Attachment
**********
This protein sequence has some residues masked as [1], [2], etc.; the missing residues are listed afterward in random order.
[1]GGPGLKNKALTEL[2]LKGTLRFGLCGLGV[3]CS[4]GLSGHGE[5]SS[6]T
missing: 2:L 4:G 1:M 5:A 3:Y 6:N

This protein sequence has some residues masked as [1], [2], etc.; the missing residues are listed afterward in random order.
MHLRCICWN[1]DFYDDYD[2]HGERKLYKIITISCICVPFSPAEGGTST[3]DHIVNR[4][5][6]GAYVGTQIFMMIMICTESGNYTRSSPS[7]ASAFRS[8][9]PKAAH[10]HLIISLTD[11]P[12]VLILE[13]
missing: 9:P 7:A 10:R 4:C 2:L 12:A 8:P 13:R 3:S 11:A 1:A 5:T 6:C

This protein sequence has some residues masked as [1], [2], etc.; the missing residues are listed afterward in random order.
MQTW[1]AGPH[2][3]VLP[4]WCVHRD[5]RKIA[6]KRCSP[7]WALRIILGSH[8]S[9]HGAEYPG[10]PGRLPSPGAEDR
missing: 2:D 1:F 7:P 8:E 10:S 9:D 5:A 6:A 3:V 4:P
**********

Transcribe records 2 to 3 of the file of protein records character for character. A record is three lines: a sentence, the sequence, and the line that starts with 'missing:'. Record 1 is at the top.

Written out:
This protein sequence has some residues masked as [1], [2], etc.; the missing residues are listed afterward in random order.
MHLRCICWN[1]DFYDDYD[2]HGERKLYKIITISCICVPFSPAEGGTST[3]DHIVNR[4][5][6]GAYVGTQIFMMIMICTESGNYTRSSPS[7]ASAFRS[8][9]PKAAH[10]HLIISLTD[11]P[12]VLILE[13]
missing: 9:P 7:A 10:R 4:C 2:L 12:A 8:P 13:R 3:S 11:A 1:A 5:T 6:C

This protein sequence has some residues masked as [1], [2], etc.; the missing residues are listed afterward in random order.
MQTW[1]AGPH[2][3]VLP[4]WCVHRD[5]RKIA[6]KRCSP[7]WALRIILGSH[8]S[9]HGAEYPG[10]PGRLPSPGAEDR
missing: 2:D 1:F 7:P 8:E 10:S 9:D 5:A 6:A 3:V 4:P